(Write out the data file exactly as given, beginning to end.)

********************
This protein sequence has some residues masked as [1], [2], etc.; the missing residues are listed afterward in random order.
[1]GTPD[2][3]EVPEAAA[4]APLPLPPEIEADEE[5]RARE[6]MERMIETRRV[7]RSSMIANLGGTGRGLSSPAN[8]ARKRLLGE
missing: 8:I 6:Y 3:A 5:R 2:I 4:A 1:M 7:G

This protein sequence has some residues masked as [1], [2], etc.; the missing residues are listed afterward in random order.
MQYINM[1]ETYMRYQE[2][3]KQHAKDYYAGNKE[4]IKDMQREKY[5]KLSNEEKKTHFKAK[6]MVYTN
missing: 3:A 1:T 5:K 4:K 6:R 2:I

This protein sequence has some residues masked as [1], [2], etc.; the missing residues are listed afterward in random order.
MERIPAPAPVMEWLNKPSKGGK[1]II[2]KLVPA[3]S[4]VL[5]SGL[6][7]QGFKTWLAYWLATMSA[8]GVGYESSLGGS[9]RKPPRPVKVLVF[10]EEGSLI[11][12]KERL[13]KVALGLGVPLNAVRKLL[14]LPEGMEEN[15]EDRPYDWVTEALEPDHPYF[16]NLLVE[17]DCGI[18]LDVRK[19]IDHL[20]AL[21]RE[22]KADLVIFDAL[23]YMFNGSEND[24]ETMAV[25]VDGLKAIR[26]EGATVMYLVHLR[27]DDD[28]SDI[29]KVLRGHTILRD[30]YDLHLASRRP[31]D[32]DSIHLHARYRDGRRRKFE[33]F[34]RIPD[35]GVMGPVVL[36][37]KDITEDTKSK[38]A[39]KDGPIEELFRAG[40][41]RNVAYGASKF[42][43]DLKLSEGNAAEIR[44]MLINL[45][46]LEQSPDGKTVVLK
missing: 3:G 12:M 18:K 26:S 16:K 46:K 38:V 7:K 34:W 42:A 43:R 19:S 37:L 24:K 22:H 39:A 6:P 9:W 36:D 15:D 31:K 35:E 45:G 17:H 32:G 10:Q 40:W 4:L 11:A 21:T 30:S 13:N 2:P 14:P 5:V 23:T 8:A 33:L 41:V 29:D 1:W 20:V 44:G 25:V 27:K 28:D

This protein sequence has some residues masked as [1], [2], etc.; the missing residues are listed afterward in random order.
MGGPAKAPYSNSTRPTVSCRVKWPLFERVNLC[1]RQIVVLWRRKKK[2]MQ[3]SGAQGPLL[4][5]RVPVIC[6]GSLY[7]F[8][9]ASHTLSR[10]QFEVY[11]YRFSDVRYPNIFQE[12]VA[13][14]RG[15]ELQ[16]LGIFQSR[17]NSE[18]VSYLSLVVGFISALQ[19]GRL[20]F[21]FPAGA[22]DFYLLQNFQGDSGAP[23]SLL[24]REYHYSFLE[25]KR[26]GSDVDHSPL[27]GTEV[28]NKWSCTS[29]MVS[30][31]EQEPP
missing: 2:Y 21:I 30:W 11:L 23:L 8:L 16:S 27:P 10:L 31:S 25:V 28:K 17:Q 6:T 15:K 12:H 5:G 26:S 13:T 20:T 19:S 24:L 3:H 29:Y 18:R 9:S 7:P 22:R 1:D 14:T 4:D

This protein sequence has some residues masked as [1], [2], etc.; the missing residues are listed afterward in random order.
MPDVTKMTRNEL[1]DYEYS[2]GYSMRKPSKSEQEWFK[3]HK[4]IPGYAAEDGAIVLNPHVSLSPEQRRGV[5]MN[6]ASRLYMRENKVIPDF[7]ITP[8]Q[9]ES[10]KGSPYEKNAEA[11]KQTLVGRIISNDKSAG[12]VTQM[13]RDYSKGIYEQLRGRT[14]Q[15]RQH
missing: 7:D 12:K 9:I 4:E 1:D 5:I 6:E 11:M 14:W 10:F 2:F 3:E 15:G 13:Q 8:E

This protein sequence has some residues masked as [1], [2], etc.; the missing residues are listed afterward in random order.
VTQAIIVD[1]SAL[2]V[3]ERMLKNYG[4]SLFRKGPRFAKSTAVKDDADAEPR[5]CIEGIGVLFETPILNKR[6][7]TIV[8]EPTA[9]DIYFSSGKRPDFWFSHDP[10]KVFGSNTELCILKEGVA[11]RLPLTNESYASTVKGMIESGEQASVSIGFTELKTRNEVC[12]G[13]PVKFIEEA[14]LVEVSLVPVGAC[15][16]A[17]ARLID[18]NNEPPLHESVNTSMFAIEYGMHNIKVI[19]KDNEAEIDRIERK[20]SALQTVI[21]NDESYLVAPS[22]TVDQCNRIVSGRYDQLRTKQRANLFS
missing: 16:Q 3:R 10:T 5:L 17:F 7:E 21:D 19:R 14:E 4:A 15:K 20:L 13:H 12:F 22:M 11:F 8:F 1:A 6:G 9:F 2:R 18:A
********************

This protein sequence has some residues masked as [1], [2], etc.; the missing residues are listed afterward in random order.
[1]GTPD[2][3]EVPEAAA[4]APLPLPPEIEADEE[5]RARE[6]MERMIETRRV[7]RSSMIANLGGTGRGLSSPAN[8]ARKRLLGE
missing: 8:I 6:Y 3:A 5:R 2:I 4:A 1:M 7:G

This protein sequence has some residues masked as [1], [2], etc.; the missing residues are listed afterward in random order.
MQYINM[1]ETYMRYQE[2][3]KQHAKDYYAGNKE[4]IKDMQREKY[5]KLSNEEKKTHFKAK[6]MVYTN
missing: 3:A 1:T 5:K 4:K 6:R 2:I

This protein sequence has some residues masked as [1], [2], etc.; the missing residues are listed afterward in random order.
MERIPAPAPVMEWLNKPSKGGK[1]II[2]KLVPA[3]S[4]VL[5]SGL[6][7]QGFKTWLAYWLATMSA[8]GVGYESSLGGS[9]RKPPRPVKVLVF[10]EEGSLI[11][12]KERL[13]KVALGLGVPLNAVRKLL[14]LPEGMEEN[15]EDRPYDWVTEALEPDHPYF[16]NLLVE[17]DCGI[18]LDVRK[19]IDHL[20]AL[21]RE[22]KADLVIFDAL[23]YMFNGSEND[24]ETMAV[25]VDGLKAIR[26]EGATVMYLVHLR[27]DDD[28]SDI[29]KVLRGHTILRD[30]YDLHLASRRP[31]D[32]DSIHLHARYRDGRRRKFE[33]F[34]RIPD[35]GVMGPVVL[36][37]KDITEDTKSK[38]A[39]KDGPIEELFRAG[40][41]RNVAYGASKF[42][43]DLKLSEGNAAEIR[44]MLINL[45][46]LEQSPDGKTVVLK
missing: 3:G 12:M 18:K 26:S 16:K 46:K 38:V 7:K 34:W 42:A 43:R 19:S 37:L 24:K 22:H 39:A 6:P 9:W 36:D 15:D 31:K 35:E 45:G 17:H 32:G 10:Q 40:W 4:L 11:A 21:T 30:S 13:N 2:P 14:P 5:V 23:T 8:A 33:L 41:V 29:D 1:W 20:V 44:G 25:V 27:K 28:D

This protein sequence has some residues masked as [1], [2], etc.; the missing residues are listed afterward in random order.
MGGPAKAPYSNSTRPTVSCRVKWPLFERVNLC[1]RQIVVLWRRKKK[2]MQ[3]SGAQGPLL[4][5]RVPVIC[6]GSLY[7]F[8][9]ASHTLSR[10]QFEVY[11]YRFSDVRYPNIFQE[12]VA[13][14]RG[15]ELQ[16]LGIFQSR[17]NSE[18]VSYLSLVVGFISALQ[19]GRL[20]F[21]FPAGA[22]DFYLLQNFQGDSGAP[23]SLL[24]REYHYSFLE[25]KR[26]GSDVDHSPL[27]GTEV[28]NKWSCTS[29]MVS[30][31]EQEPP
missing: 2:Y 21:I 30:W 11:L 23:L 8:L 16:S 27:P 10:L 31:S 25:V 28:K 17:Q 6:T 15:K 12:H 5:G 26:S 13:T 20:T 19:S 24:L 3:H 29:Y 18:R 9:S 7:P 22:R 1:D 14:T 4:D

This protein sequence has some residues masked as [1], [2], etc.; the missing residues are listed afterward in random order.
MPDVTKMTRNEL[1]DYEYS[2]GYSMRKPSKSEQEWFK[3]HK[4]IPGYAAEDGAIVLNPHVSLSPEQRRGV[5]MN[6]ASRLYMRENKVIPDF[7]ITP[8]Q[9]ES[10]KGSPYEKNAEA[11]KQTLVGRIISNDKSAG[12]VTQM[13]RDYSKGIYEQLRGRT[14]Q[15]RQH
missing: 7:D 12:K 9:I 4:E 1:D 5:I 6:E 11:M 14:W 10:F 2:F 3:E 15:G 13:Q 8:E

This protein sequence has some residues masked as [1], [2], etc.; the missing residues are listed afterward in random order.
VTQAIIVD[1]SAL[2]V[3]ERMLKNYG[4]SLFRKGPRFAKSTAVKDDADAEPR[5]CIEGIGVLFETPILNKR[6][7]TIV[8]EPTA[9]DIYFSSGKRPDFWFSHDP[10]KVFGSNTELCILKEGVA[11]RLPLTNESYASTVKGMIESGEQASVSIGFTELKTRNEVC[12]G[13]PVKFIEEA[14]LVEVSLVPVGAC[15][16]A[17]ARLID[18]NNEPPLHESVNTSMFAIEYGMHNIKVI[19]KDNEAEIDRIERK[20]SALQTVI[21]NDESYLVAPS[22]TVDQCNRIVSGRYDQLRTKQRANLFS
missing: 16:Q 3:R 10:T 5:L 17:F 7:E 21:D 19:R 14:E 4:A 15:K 20:L 13:H 12:F 22:M 11:F 8:F 1:A 6:G 9:F 2:R 18:A